Further down the rankings, Beijing-based Guantao Law Firm saw the largest revenue growth; the 680-lawyer firm reported $68 million in gross income last year, up 70 percent from 2015′s $40 million. A full-service firm, Guantao is better known for projects and finance work and has a nonexclusive alliance with Ashurst. Cui Liguo, firm managing partner, attributes the growth largely to the two mergers the firm did in Shanghai last year to build a stronger base in eastern China. In April, the firm merged with longtime partner firm, 40-lawyer real estate and construction boutique Zhongmao Law Firm; and in August, with 60-lawyer full-service firm Shenda Partners. In addition, Cui says, legacy Guantao was able to keep a 20 percent growth rate thanks especially to strong performance in its litigation and arbitration practice. Last year, Guantao successfully helped a Hong Kong subsidiary of a German timber trading company win two parallel arbitration cases before the China International Economic and Trade Arbitration Commission and the Lithuanian Court of Arbitration over a cyberattack dispute.

Revenue per lawyer (RPL) at Chinese firms is still dramatically lower than at their global counterparts. The 40 Chinese firms we ranked had an average RPL of $167,672. That’s almost $20,000 lower than the average RPL of the 35 firms ranked in 2015—and it’s just a fraction of the average RPL for The Global 100 ($813,150) or The Am Law 100 ($907,765).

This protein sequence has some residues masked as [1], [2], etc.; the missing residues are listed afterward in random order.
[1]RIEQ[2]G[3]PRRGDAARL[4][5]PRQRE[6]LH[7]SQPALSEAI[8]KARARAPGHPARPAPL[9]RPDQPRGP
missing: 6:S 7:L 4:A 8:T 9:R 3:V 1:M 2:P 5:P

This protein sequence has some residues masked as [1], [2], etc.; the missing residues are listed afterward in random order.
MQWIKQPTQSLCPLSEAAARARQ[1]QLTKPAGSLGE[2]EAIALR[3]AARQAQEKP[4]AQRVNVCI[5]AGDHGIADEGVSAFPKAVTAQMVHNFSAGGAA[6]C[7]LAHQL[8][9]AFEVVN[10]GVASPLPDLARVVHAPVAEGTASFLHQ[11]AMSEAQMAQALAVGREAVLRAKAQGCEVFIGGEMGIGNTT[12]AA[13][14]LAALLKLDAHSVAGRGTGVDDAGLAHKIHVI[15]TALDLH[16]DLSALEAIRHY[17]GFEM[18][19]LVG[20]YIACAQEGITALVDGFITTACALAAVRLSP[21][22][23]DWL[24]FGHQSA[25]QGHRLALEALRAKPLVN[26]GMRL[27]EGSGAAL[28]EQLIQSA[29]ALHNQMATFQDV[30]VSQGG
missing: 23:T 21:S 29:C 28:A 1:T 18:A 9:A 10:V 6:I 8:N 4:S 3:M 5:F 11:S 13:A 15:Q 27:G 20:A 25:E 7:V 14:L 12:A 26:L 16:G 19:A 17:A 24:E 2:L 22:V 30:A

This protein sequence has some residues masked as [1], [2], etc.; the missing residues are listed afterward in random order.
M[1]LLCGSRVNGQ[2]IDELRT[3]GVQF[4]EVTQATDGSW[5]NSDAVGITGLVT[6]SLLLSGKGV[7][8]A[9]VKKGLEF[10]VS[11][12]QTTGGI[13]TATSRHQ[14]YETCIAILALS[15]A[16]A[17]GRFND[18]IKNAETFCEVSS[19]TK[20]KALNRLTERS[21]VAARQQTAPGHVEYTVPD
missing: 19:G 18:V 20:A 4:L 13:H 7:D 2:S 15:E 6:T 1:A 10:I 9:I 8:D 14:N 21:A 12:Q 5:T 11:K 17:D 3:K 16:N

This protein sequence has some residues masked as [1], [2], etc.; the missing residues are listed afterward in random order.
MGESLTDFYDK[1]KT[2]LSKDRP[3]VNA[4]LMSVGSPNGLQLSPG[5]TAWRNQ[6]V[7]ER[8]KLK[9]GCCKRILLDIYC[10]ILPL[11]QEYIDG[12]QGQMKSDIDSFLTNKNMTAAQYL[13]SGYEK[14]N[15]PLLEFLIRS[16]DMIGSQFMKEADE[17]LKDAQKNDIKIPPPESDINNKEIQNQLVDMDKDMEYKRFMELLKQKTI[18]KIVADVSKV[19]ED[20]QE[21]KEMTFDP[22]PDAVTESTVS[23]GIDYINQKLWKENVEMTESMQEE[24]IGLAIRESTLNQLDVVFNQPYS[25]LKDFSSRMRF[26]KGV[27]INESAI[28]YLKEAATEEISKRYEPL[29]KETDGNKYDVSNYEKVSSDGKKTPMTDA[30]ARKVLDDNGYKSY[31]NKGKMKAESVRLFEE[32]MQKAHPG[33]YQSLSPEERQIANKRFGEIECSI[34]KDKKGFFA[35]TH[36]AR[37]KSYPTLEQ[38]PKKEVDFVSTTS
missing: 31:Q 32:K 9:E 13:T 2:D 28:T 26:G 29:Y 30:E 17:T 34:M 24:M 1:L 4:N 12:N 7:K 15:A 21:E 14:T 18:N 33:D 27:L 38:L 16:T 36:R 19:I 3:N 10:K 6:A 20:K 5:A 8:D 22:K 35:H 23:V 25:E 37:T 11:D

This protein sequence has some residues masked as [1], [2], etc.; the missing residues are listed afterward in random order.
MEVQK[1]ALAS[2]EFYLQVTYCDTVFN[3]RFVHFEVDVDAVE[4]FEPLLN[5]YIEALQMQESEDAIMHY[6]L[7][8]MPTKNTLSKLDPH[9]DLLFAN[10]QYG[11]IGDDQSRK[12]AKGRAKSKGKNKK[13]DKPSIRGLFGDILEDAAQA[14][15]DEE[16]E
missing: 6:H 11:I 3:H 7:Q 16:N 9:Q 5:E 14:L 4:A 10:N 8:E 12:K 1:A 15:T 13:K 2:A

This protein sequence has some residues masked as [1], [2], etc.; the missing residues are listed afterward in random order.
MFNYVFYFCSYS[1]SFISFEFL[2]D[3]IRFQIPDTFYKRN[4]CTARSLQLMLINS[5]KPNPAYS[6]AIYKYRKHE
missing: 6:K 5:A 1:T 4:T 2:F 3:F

Nor are China’s highest-grossing firms necessarily the most productive in terms of revenue per lawyer. Shanghai firm Llinks Law Offices, number 25 on the revenue chart, retained the top spot on the RPL ranking with $540,000 in 2016. Eight firms reported $300,000 or more in RPL, up from six in 2015. These included two of this year’s newcomers, 48-lawyer MWE China Law Offices ($375,000) and 83-lawyer Jia Yuan Law Offices ($330,000).

MWE China, which has a decade-old alliance with U.S. firm McDermott Will & Emery, has focused on compliance and government enforcement work. Since 2014, through cooperation with McDermott Discovery, the firm also runs MWE China Data Center in Shanghai to review and analyze digital evidence for investigations and compliance clients.

Beijing-based Jia Yuan is strong in capital markets and public M&A transactions. Last year, it served as Chinese counsel to home appliance maker Midea Group Co. Ltd. on a $5 billion acquisition of German robotics company Kuka A.G. and China Resources Pharmaceutical Group Ltd.’s $1.8 billion Hong Kong listing.